Recently many northern tier cities have enacted building façade inspection laws to ensure public safety. One of the primary reasons for these laws has been aging and deterioration of the ornamental on older buildings, which is made from architectural terra cotta. When architectural terra cotta is maintained properly, it is a safe and beautiful material which gives older buildings their character.
What Is Terra Cotta?
Architectural terra cotta was primarily used in this country from the late 1800's until the 1930's. It is a man-made material used to imitate carved stone. Terra cotta is cast from molds and baked in an oven. Finally a glaze is applied and the material is baked again, just like a dish or a coffee mug. The shapes that terra cotta can be cast into range from simple square blocks to ornate statues. Because the final color comes from an applied glaze, there is no real limit to the color possibilities, but usually we find architectural terra cotta in beige and sometimes red ochre colors.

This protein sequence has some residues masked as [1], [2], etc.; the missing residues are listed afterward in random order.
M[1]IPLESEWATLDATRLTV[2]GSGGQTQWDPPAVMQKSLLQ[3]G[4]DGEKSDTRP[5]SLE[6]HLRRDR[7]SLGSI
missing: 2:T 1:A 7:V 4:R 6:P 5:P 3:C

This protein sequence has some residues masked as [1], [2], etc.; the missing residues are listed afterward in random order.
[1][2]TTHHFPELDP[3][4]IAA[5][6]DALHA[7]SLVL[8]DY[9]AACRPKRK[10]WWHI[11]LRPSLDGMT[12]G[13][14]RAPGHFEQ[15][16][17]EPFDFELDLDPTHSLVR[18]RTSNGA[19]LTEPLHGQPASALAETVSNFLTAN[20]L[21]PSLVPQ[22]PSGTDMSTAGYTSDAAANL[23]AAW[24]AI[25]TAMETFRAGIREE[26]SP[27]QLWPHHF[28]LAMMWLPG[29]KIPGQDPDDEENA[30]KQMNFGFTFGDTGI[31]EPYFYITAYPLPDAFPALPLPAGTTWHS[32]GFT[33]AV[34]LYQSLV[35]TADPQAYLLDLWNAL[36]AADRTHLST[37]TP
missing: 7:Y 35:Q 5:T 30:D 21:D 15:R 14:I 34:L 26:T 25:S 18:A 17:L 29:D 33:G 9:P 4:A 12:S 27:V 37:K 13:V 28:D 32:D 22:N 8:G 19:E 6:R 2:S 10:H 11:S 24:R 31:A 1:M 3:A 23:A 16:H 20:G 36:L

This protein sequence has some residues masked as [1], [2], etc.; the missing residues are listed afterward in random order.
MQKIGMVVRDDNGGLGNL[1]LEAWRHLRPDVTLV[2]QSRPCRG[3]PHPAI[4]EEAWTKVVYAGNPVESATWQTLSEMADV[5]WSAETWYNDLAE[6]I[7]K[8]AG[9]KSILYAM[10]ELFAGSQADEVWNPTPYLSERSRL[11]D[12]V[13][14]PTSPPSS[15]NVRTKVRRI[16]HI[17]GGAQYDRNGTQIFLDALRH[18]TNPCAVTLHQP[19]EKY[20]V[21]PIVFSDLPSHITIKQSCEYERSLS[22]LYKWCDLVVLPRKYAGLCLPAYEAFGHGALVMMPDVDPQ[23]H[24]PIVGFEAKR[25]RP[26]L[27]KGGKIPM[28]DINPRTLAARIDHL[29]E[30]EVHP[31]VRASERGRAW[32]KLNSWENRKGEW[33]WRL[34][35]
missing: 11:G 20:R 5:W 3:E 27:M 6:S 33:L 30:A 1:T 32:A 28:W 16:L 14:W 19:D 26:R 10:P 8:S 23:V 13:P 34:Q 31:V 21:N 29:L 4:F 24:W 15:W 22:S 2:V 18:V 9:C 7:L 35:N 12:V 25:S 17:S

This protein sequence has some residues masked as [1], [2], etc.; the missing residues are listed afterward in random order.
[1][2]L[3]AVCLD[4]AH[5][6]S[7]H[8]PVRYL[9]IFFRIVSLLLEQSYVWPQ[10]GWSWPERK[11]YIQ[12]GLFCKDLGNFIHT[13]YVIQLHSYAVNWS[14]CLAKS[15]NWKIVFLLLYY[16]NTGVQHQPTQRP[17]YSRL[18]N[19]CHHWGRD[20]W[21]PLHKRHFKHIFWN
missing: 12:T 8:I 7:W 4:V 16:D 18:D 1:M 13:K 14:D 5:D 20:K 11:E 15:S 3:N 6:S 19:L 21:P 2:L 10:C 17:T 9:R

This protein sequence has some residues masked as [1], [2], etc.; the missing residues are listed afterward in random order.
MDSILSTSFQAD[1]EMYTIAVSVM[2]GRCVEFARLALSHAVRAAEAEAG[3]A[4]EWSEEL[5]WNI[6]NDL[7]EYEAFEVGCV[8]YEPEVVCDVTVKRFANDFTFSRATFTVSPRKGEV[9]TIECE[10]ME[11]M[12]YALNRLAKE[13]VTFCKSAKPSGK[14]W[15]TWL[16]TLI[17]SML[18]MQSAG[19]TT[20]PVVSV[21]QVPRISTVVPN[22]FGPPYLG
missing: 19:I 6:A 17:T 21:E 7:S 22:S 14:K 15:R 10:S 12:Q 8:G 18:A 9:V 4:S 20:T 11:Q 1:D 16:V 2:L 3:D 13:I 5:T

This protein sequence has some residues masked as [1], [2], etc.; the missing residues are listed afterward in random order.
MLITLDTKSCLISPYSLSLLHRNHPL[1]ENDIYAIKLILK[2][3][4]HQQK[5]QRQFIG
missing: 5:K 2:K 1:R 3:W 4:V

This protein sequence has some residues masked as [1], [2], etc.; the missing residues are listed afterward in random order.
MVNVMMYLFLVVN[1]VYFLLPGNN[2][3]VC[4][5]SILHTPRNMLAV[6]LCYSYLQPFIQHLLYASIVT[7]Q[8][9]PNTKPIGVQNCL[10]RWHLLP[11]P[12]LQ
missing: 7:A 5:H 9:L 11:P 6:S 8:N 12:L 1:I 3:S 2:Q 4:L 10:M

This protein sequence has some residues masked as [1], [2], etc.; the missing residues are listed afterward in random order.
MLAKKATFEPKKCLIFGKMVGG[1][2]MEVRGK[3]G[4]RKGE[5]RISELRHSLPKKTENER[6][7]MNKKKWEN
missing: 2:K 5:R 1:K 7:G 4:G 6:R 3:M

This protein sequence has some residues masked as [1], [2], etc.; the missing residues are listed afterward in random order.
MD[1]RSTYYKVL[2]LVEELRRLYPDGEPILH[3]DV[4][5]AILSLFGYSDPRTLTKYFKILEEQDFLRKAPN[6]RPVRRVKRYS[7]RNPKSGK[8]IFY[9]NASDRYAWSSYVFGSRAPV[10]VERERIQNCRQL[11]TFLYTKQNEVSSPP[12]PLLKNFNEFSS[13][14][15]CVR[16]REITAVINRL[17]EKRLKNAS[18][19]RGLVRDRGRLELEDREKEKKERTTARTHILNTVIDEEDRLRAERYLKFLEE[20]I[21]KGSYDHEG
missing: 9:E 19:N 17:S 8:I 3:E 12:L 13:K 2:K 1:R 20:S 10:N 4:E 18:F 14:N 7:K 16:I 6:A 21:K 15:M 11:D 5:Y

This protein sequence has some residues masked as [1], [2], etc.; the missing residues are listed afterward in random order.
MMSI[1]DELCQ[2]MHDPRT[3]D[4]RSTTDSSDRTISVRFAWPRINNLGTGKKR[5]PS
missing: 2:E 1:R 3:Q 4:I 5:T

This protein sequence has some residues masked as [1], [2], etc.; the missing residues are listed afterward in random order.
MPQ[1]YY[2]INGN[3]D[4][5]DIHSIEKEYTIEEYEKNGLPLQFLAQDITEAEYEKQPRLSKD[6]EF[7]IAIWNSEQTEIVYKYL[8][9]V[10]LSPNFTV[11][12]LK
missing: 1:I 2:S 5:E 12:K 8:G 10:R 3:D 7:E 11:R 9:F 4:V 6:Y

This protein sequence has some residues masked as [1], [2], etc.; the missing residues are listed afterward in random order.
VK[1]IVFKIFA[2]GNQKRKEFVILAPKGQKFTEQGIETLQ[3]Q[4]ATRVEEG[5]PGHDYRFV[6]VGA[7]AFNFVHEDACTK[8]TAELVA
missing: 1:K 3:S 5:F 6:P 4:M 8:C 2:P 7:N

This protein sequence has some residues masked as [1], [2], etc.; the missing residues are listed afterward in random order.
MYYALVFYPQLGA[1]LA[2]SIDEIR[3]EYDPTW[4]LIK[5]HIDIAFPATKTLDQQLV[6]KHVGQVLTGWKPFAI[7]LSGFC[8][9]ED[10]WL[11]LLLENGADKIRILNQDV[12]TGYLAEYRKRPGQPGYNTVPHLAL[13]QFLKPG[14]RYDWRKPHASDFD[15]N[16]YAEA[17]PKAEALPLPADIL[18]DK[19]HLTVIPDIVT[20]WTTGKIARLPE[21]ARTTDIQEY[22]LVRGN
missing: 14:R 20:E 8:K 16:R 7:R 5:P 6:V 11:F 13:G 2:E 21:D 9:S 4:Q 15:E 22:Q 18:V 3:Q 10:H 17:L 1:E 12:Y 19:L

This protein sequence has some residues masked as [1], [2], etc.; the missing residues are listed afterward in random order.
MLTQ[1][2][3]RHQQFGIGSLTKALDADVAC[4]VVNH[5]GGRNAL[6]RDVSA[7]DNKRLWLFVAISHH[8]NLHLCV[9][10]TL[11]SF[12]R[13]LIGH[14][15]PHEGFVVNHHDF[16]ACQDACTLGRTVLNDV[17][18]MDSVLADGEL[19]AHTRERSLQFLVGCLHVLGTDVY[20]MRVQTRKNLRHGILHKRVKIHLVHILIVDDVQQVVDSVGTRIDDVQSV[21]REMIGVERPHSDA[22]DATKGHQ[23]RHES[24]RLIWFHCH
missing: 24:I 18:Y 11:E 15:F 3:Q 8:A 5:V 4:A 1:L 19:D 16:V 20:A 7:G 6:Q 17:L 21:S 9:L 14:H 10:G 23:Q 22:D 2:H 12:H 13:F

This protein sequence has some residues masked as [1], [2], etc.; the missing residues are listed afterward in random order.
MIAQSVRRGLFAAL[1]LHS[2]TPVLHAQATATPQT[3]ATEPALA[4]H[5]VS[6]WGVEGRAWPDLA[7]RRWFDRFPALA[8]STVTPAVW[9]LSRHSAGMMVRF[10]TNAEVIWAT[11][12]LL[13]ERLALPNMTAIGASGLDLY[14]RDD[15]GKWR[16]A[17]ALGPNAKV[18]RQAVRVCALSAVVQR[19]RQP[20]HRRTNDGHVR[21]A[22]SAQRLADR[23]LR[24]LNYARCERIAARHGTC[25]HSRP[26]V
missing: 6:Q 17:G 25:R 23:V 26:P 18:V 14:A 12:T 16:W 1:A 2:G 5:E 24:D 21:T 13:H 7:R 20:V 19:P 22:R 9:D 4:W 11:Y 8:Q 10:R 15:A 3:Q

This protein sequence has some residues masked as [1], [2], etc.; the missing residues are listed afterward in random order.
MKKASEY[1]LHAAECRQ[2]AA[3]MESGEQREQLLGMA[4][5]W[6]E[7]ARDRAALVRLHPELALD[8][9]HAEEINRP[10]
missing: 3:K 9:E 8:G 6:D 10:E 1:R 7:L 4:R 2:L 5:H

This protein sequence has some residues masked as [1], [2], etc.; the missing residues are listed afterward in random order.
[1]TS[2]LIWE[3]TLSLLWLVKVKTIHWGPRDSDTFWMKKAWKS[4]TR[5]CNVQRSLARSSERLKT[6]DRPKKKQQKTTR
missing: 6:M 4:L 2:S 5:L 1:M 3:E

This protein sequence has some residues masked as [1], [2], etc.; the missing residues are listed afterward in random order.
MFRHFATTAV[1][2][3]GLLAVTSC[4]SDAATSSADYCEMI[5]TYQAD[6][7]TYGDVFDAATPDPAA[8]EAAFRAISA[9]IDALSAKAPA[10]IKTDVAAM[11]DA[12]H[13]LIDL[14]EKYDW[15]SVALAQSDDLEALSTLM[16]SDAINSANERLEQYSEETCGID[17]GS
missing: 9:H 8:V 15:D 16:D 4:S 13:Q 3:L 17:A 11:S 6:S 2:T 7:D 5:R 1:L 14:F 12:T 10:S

Terra cotta units are hollow, much like a concrete block. They are also a weak material and therefore, can only be used in an ornamental fashion. It can not be used to support the weight of the masonry wall above it. In most buildings there is a supporting framework made from steel that supports the terra cotta, especially at projections like cornices and ornamental balconies.
Terra cotta was used because it was less expensive than stone and the architectural terra cotta could be mass-produced to further reduce its cost. It was also easy to create custom designed pieces because of the ease of molding and fabrication of terra cotta units. Architectural terra cotta is also a lighter weight material than stone, which makes it easier to install and support than stone work.